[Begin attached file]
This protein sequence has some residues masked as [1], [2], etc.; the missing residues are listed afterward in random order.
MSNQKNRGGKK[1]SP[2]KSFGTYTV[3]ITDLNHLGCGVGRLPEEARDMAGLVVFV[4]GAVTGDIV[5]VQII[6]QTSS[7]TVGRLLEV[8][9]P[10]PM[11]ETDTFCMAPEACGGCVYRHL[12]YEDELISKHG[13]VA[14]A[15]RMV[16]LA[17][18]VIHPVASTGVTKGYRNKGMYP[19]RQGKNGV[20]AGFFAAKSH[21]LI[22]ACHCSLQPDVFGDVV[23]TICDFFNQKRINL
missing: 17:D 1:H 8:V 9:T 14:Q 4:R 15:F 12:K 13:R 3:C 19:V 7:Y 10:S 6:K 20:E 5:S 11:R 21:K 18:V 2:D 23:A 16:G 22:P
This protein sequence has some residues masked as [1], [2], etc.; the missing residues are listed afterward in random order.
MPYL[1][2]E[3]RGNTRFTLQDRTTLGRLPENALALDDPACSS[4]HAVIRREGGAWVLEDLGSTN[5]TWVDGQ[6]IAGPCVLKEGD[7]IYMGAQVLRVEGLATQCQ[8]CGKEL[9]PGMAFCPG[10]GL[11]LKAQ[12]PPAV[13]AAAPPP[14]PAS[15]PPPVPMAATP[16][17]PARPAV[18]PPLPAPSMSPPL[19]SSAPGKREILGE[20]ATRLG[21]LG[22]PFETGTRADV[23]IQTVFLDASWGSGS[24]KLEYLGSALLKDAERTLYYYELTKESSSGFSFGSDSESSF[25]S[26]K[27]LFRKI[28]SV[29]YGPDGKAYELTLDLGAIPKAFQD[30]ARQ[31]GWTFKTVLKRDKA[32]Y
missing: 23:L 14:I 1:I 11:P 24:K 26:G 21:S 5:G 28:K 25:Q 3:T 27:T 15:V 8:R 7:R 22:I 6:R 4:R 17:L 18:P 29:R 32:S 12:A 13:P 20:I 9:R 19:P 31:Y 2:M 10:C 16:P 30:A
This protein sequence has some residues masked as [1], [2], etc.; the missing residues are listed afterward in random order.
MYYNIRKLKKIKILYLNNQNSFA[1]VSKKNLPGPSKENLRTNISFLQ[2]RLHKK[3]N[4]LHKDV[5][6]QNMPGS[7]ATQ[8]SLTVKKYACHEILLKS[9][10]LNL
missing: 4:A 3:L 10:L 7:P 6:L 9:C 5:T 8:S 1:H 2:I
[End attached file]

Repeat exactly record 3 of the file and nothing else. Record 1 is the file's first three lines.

This protein sequence has some residues masked as [1], [2], etc.; the missing residues are listed afterward in random order.
MYYNIRKLKKIKILYLNNQNSFA[1]VSKKNLPGPSKENLRTNISFLQ[2]RLHKK[3]N[4]LHKDV[5][6]QNMPGS[7]ATQ[8]SLTVKKYACHEILLKS[9][10]LNL
missing: 4:A 3:L 10:L 7:P 6:L 9:C 5:T 8:S 1:H 2:I